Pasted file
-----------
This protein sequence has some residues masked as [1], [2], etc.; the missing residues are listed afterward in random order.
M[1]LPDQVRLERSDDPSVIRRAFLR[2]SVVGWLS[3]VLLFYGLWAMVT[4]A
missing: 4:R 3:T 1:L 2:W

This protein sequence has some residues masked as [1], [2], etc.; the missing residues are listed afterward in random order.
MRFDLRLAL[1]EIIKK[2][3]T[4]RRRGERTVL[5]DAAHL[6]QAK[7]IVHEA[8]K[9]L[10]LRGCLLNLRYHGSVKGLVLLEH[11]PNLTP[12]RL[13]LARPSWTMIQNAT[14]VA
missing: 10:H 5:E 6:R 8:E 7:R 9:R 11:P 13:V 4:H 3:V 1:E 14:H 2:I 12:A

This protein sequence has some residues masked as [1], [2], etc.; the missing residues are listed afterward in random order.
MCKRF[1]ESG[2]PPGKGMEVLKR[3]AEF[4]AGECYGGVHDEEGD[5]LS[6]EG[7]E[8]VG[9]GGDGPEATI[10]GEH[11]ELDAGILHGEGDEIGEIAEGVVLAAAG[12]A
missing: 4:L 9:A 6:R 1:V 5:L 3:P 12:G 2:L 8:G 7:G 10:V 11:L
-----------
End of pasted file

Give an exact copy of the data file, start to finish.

This protein sequence has some residues masked as [1], [2], etc.; the missing residues are listed afterward in random order.
M[1]LPDQVRLERSDDPSVIRRAFLR[2]SVVGWLS[3]VLLFYGLWAMVT[4]A
missing: 4:R 3:T 1:L 2:W

This protein sequence has some residues masked as [1], [2], etc.; the missing residues are listed afterward in random order.
MRFDLRLAL[1]EIIKK[2][3]T[4]RRRGERTVL[5]DAAHL[6]QAK[7]IVHEA[8]K[9]L[10]LRGCLLNLRYHGSVKGLVLLEH[11]PNLTP[12]RL[13]LARPSWTMIQNAT[14]VA
missing: 10:H 5:E 6:R 8:E 7:R 9:R 11:P 13:V 4:H 3:V 1:E 14:H 2:I 12:A

This protein sequence has some residues masked as [1], [2], etc.; the missing residues are listed afterward in random order.
MCKRF[1]ESG[2]PPGKGMEVLKR[3]AEF[4]AGECYGGVHDEEGD[5]LS[6]EG[7]E[8]VG[9]GGDGPEATI[10]GEH[11]ELDAGILHGEGDEIGEIAEGVVLAAAG[12]A
missing: 4:L 9:A 6:R 1:V 5:L 3:P 12:G 2:L 8:G 7:G 10:V 11:L